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Commonwealth Games

'Jump like madmen' - How advice from Bengaluru helped Eldhose, Aboobacker create history at Commonwealth Games

Eldhose Paul and Abdulla Aboobacker created history when they became the first Indian men to finish in top two in any Commonwealth Games event.

Jump like madmen - How advice from Bengaluru helped Eldhose, Aboobacker create history at Commonwealth Games

Eldhose Paul and Abdulla Aboobacker after winning the Commonwealth Games gold and silver medals in the men's Triple Jump event in 2022 in Birmingham. ( Photo credit: AFP)


Abhijit Nair

Updated: 19 Jun 2023 11:00 AM GMT

When Abdulla Aboobacker, the 2022 Birmingham Commonwealth Games silver medallist, became the third Indian to break the 17m barrier in Triple Jump earlier this year, he was joined by an unassuming Karthik Unnikrishnan just minutes later in the elite 17m club.

While Aboobacker has since gone from strength to strength along with Eldhose Paul (the gold medallist from Birmingham) and Praveen Chitravel, Karthik Unnikrishnan has been stuck at SAI Bengaluru and was unlucky to miss out on both the World Championships and CWG.

"They always spoke about doing these big jumps outside India in big competitions. They were never content with crossing this 17m mark in India," Karthik told The Bridge on the day both his friends Eldhose and Aboobacker breached that magical mark to earn a top two finish for India at the Commonwealth Games in triple jump.

While Eldhose Paul took the gold at 17.03m, Aboobacker settled for silver with 17.02m. The youngest of them all, Praveen Chitravel, though, had to face the heartbreak of missing out on the bronze by just 3 centimetres with a best of 16.89m.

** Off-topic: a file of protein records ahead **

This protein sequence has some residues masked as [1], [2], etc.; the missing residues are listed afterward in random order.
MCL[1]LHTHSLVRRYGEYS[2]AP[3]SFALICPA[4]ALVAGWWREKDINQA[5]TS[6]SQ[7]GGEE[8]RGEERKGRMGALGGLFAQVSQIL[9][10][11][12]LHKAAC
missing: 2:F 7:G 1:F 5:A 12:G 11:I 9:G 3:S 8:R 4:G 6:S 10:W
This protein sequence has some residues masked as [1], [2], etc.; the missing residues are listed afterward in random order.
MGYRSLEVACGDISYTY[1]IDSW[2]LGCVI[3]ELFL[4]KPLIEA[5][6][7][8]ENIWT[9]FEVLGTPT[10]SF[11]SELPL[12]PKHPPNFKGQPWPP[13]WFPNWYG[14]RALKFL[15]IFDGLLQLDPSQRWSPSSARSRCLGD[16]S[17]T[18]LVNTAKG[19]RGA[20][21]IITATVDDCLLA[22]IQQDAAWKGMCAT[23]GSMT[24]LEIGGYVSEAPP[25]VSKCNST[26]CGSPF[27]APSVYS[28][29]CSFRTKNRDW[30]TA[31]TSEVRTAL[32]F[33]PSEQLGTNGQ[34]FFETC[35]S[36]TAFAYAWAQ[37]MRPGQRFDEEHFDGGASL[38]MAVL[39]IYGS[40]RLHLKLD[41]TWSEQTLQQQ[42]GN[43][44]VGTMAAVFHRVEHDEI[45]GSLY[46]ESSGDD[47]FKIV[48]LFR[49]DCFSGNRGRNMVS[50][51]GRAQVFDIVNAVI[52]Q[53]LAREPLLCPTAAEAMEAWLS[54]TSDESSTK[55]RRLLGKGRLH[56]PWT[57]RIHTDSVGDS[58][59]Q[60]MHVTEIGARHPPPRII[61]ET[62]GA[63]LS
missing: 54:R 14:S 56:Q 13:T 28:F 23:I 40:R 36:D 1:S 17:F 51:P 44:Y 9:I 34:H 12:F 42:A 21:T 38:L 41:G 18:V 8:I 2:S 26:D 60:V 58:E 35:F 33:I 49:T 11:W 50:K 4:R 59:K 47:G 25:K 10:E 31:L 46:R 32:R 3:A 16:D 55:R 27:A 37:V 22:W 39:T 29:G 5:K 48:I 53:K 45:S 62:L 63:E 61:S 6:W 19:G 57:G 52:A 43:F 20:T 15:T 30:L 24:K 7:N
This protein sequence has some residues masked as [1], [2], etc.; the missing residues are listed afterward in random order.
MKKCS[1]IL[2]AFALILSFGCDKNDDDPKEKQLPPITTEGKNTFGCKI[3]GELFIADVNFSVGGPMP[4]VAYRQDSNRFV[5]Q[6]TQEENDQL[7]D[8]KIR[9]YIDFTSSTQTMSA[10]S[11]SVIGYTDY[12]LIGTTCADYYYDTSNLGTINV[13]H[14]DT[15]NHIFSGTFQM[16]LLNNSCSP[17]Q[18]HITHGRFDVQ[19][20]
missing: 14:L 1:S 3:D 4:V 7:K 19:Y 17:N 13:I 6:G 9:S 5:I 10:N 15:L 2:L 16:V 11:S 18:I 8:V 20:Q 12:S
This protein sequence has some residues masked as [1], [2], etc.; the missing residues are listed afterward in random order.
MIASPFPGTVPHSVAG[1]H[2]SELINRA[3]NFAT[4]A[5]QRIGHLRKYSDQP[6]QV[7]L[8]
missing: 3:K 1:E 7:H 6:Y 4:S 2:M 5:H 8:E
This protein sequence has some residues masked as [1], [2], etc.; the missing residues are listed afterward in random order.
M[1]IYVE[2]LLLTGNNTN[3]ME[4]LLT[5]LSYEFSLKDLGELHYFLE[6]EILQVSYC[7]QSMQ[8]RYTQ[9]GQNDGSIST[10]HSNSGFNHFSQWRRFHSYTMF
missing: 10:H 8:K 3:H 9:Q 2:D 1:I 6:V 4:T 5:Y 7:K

"I am so happy for both Eldhose and Aboobacker. We have been training together for a long time. Eldhose had not ever crossed 17m, but he did it today when it mattered the most," said Karthik who shares a room with Aboobacker in SAI Bangalore.

'Aboobacker could have done a lot better'

Coach Hari Krishnan, who could not travel to Birmingham due to visa problems, too echoed the same sentiments after his wards clinched the historic medals.

"I had expected this. I am very happy with what they did but, I feel Aboobacker could have done a lot better. He has jumped 17.19m," the coach said.

Hari Krishnan has been training Aboobacker since 2018 when the triple jumper joined the Indian Air Force, while he has been working with Eldhose Paul since 2020.

"Eldhose is someone we always knew had the talent. He is a small guy – just 1.70m in height, but the way he jumped today was unbelievable," Hari Krishnan said.

"The thing with Eldhose is that he is a quick learner. When he joined me, he had a lot of technical flaws, but the way he has improved in the past two years has been commendable. He has that knack of rectifying this very quickly," he added.

Fellow long jumper Anees plays role of messenger

Stuck in SAI Bangalore while his wards were competing in their most high-profile tournament, Hari Krishnan last spoke to them before the warm-ups.

"I spoke to Eldhose and Abdulla before the warm-ups. The only thing I told them then was this is supposed to be your day. Forget about everything and jump like madmen," he said.

Though the warm-up was the last time Hari Krishnan spoke to his students, he was in constant touch with them via long jumper Muhammed Anees Yahiya, who was present in the stands at the Alexander Stadium during the event.

Muhammed Anees Yahiya (centre) passing on messages to Eldhose Paul (right) and Abdulla Aboobacker during the final (Source: DiveshBhal/Twitter)

"My mobile had multiple uses today. I was following the event on my mobile and was in constant touch with Anees on a call. I relayed messages from here and Anees was passing it out to Eldhose and Aboobacker," Hari Krishnan said.

"All these guys are good friends. Eldhose shares a room with Anees and he played his role of messenger to perfection to help them better their jumps," he added.

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